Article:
It’s a Smarter Future With Fiber

By powering many smart-city features, fiber will fuel economic growth, a skilled workforce, increased quality of life, and a sustainable future for communities across the U.S.

The explosion of the internet of things (IoT) is enabling communities across the globe to evolve into smart cities. Leveraging sensors, networks and data analysis, communities are addressing challenges in health care, energy, the workforce, public safety and many other sectors.

But what’s behind the pulse of the smart city? Fiber infrastructure serves as the veins that support emerging applications, such as smart traffic sensors, connected vehicles and modern, cloud-connected medical devices.

Proven Benefits

Today, denying the benefits connectivity brings to individuals and communities is impossible. Two prime examples are Chattanooga, Tenn., and San Diego, Calif. In 2017, San Diego spent $30 million to install 4,200 LED smart lights, traffic sensors, and pedestrian and public safety monitors. The investment saved more than $3 million a year in power usage. What started as a cost-saving program ended up becoming one of the largest smart-city sensor platforms in the country. San Diego now collects data for application developers to help improve city services.

In 2010, Chattanooga became the first city in the U.S. to announce gigabit services and to offer high-speed fiber internet to its entire community. At the same time, it focused on developing a smart power grid and drawing outside investment. Many called Chattanooga one of the next Silicon Valleys, and it recently earned the rank of the No. 1 work-from-home city in the U.S. and Canada by PC Magazine. After 10 years of fiber optic and smart-grid infrastructure development, the community gained about $2.7 billion in economic benefits and more than 9,500 jobs.

The examples of San Diego and Chattanooga are not stand-alone testaments to the benefit of smart cities and connectivity. It is widely acknowledged that 5G and wireless networks will power smart cities and be key in enabling data collection for smart vehicles, smart traffic, safety, environmental features and more. Though 5G and wireless networks are key, they fall second in the hierarchy to the true vital infrastructure element – fiber!

Funding Fiber

President Biden’s infrastructure bill is geared to provide funding for upgrading traditional infrastructure such as roads, bridges and power grids, which will provide long-term value. The bill includes $65 billion in federal funding for broadband investment. Smart cities have afforded residents in urban areas with benefits, and improved infrastructure and reach into rural communities with high-speed broadband will extend the same benefits there.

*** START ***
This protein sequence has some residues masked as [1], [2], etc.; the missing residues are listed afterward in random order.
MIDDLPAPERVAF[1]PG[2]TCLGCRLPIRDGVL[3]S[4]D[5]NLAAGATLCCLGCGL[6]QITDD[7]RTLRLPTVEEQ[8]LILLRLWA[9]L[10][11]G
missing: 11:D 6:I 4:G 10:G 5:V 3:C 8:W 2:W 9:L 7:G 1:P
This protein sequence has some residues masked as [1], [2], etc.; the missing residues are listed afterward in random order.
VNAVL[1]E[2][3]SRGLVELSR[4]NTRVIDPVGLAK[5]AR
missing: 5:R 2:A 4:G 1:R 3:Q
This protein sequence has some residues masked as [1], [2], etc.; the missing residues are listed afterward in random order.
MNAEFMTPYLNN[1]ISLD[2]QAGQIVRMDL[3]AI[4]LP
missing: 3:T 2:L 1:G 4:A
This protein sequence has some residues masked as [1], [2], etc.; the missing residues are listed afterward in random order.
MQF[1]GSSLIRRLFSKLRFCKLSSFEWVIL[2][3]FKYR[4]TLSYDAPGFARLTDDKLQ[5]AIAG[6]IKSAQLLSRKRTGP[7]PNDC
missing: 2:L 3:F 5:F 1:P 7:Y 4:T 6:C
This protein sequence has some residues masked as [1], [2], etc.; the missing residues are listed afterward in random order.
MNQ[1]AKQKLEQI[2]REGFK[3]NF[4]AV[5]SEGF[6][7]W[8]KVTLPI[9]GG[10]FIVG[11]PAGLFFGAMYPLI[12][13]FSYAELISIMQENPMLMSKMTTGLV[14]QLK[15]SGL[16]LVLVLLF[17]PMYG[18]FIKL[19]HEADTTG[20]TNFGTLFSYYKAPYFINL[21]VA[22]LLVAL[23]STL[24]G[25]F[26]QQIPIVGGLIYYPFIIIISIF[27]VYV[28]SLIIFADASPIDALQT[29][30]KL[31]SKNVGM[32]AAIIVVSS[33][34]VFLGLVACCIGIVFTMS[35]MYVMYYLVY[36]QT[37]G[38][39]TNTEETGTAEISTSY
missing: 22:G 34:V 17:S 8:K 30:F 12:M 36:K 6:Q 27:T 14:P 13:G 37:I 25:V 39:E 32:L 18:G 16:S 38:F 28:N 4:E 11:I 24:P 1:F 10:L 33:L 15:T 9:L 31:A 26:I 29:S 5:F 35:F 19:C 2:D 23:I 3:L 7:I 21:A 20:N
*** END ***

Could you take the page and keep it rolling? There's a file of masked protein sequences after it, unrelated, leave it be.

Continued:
Coordination between fiber network deployments and smart-grid modernization are necessary to reap any benefits smart cities promised. In October, the USDA announced that on November 24, it will start accepting applications for up to $1.15 billion in loans and grants to expand the availability of broadband in rural areas through the ReConnect program. According to the National Conference of State Legislators, in the 2021 legislative session, 47 states, the District of Columbia and Puerto Rico have introduced more than 650 bills addressing broadband issues. Of those bills, at least 175 focus on funding. This level of commitment to provide broadband on both federal and state levels proves that everyone shares the goal of making broadband access commonplace. After all, a connected city has the ability to be a more cost efficient, safe and environmentally friendly city. It’s a win for everyone.

The Smart Future

When you hear the phrases smart city or smart grid, think fiber networks. Fiber is at the heart of smart-city initiatives because of its low-latency, high-bandwidth carrying capacity. Government funding will pay off as the U.S. moves into a connected future.

The San Diego example demonstrates the true, tangible impact of smart-city investments. According to city data, its smart sensors have the potential to improve traffic by 10 to 20 percent, which will also lower greenhouse gas emissions and improve air quality.

Promoting economic growth, a skilled workforce, increased quality of life, and a sustainable future is on everyone’s agenda. Let’s all work to advocate for fiber-fed broadband, which allows us to reap benefits in nearly every element of our lives and in our communities. 

 

Kevin Morgan is the chief marketing officer for Clearfield.

Kevin Morgan

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